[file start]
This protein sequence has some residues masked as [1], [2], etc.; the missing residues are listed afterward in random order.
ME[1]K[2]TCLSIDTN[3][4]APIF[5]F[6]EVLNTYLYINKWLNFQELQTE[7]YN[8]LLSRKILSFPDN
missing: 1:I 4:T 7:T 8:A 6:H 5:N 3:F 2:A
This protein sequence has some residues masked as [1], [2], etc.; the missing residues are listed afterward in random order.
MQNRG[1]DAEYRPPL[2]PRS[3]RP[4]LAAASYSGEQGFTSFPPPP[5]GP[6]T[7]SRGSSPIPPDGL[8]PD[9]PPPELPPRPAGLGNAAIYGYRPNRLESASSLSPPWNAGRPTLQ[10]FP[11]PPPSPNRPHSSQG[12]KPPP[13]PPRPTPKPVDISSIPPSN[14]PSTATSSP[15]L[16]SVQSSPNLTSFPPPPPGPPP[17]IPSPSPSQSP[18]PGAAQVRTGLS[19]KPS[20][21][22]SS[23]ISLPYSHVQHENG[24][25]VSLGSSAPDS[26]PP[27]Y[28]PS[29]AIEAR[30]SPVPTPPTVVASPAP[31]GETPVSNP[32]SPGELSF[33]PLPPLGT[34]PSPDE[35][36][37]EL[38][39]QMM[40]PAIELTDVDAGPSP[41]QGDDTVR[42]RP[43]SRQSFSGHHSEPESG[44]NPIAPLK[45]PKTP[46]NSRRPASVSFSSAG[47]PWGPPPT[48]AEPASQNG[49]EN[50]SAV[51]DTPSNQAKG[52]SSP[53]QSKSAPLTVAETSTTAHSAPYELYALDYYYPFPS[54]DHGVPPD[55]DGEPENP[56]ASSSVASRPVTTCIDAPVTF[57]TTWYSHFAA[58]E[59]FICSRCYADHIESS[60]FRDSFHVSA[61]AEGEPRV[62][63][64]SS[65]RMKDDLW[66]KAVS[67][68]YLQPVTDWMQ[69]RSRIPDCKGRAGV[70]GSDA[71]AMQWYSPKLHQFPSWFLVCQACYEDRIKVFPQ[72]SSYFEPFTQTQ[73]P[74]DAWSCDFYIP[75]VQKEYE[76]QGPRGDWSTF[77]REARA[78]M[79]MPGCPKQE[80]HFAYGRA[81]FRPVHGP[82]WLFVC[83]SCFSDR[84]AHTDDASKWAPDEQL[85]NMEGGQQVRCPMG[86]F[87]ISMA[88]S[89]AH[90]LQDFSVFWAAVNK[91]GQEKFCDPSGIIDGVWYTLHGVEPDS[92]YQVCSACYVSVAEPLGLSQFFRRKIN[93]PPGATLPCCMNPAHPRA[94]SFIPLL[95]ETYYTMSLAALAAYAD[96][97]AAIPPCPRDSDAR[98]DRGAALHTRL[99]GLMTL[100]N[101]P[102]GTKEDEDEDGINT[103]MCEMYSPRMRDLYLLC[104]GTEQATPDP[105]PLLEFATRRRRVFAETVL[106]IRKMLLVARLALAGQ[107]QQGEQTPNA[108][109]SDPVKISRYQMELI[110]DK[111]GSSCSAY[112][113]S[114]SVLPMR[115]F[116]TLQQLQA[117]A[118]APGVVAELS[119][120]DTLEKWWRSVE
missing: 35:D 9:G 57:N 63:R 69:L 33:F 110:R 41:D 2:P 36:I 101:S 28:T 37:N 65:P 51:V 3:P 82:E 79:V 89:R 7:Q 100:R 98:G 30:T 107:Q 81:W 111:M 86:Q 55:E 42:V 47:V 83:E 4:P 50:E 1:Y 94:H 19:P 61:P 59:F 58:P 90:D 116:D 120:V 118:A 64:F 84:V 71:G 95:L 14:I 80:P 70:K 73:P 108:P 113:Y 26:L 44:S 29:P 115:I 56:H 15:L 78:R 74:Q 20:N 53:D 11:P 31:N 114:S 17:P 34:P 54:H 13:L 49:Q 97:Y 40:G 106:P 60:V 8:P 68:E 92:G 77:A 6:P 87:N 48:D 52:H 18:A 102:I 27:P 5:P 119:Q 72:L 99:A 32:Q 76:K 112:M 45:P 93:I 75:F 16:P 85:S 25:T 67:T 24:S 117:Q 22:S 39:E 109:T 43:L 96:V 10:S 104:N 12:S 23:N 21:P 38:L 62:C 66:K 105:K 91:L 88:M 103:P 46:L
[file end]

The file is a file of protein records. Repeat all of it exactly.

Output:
This protein sequence has some residues masked as [1], [2], etc.; the missing residues are listed afterward in random order.
ME[1]K[2]TCLSIDTN[3][4]APIF[5]F[6]EVLNTYLYINKWLNFQELQTE[7]YN[8]LLSRKILSFPDN
missing: 1:I 4:T 7:T 8:A 6:H 5:N 3:F 2:A
This protein sequence has some residues masked as [1], [2], etc.; the missing residues are listed afterward in random order.
MQNRG[1]DAEYRPPL[2]PRS[3]RP[4]LAAASYSGEQGFTSFPPPP[5]GP[6]T[7]SRGSSPIPPDGL[8]PD[9]PPPELPPRPAGLGNAAIYGYRPNRLESASSLSPPWNAGRPTLQ[10]FP[11]PPPSPNRPHSSQG[12]KPPP[13]PPRPTPKPVDISSIPPSN[14]PSTATSSP[15]L[16]SVQSSPNLTSFPPPPPGPPP[17]IPSPSPSQSP[18]PGAAQVRTGLS[19]KPS[20][21][22]SS[23]ISLPYSHVQHENG[24][25]VSLGSSAPDS[26]PP[27]Y[28]PS[29]AIEAR[30]SPVPTPPTVVASPAP[31]GETPVSNP[32]SPGELSF[33]PLPPLGT[34]PSPDE[35][36][37]EL[38][39]QMM[40]PAIELTDVDAGPSP[41]QGDDTVR[42]RP[43]SRQSFSGHHSEPESG[44]NPIAPLK[45]PKTP[46]NSRRPASVSFSSAG[47]PWGPPPT[48]AEPASQNG[49]EN[50]SAV[51]DTPSNQAKG[52]SSP[53]QSKSAPLTVAETSTTAHSAPYELYALDYYYPFPS[54]DHGVPPD[55]DGEPENP[56]ASSSVASRPVTTCIDAPVTF[57]TTWYSHFAA[58]E[59]FICSRCYADHIESS[60]FRDSFHVSA[61]AEGEPRV[62][63][64]SS[65]RMKDDLW[66]KAVS[67][68]YLQPVTDWMQ[69]RSRIPDCKGRAGV[70]GSDA[71]AMQWYSPKLHQFPSWFLVCQACYEDRIKVFPQ[72]SSYFEPFTQTQ[73]P[74]DAWSCDFYIP[75]VQKEYE[76]QGPRGDWSTF[77]REARA[78]M[79]MPGCPKQE[80]HFAYGRA[81]FRPVHGP[82]WLFVC[83]SCFSDR[84]AHTDDASKWAPDEQL[85]NMEGGQQVRCPMG[86]F[87]ISMA[88]S[89]AH[90]LQDFSVFWAAVNK[91]GQEKFCDPSGIIDGVWYTLHGVEPDS[92]YQVCSACYVSVAEPLGLSQFFRRKIN[93]PPGATLPCCMNPAHPRA[94]SFIPLL[95]ETYYTMSLAALAAYAD[96][97]AAIPPCPRDSDAR[98]DRGAALHTRL[99]GLMTL[100]N[101]P[102]GTKEDEDEDGINT[103]MCEMYSPRMRDLYLLC[104]GTEQATPDP[105]PLLEFATRRRRVFAETVL[106]IRKMLLVARLALAGQ[107]QQGEQTPNA[108][109]SDPVKISRYQMELI[110]DK[111]GSSCSAY[112][113]S[114]SVLPMR[115]F[116]TLQQLQA[117]A[118]APGVVAELS[119][120]DTLEKWWRSVE
missing: 35:D 9:G 57:N 63:R 69:L 33:F 110:R 41:D 2:P 36:I 101:S 28:T 37:N 65:P 51:V 3:P 82:E 79:V 89:R 7:Q 100:R 98:G 30:T 107:Q 81:W 111:M 86:Q 55:E 42:V 47:V 83:E 4:P 50:E 1:Y 94:H 19:P 61:P 59:F 58:P 90:D 116:D 120:V 118:A 64:F 84:V 71:G 95:L 14:I 80:P 70:K 73:P 108:P 113:Y 26:L 44:S 29:P 115:I 56:H 15:L 78:R 74:Q 20:N 53:D 11:P 31:N 114:S 17:P 34:P 54:H 13:L 49:Q 97:Y 40:G 106:P 60:V 8:P 68:E 92:G 77:A 6:P 87:N 48:D 52:H 18:A 102:I 27:P 5:P 119:Q 72:L 99:A 32:Q 76:K 112:M 45:P 93:I 75:F 16:P 85:S 25:T 67:T 24:S 117:Q 22:S 39:E 109:T 43:L 96:V 10:S 104:N 12:S 23:N 21:P 38:L 62:C 66:K 105:K 91:L 88:M 103:P 46:L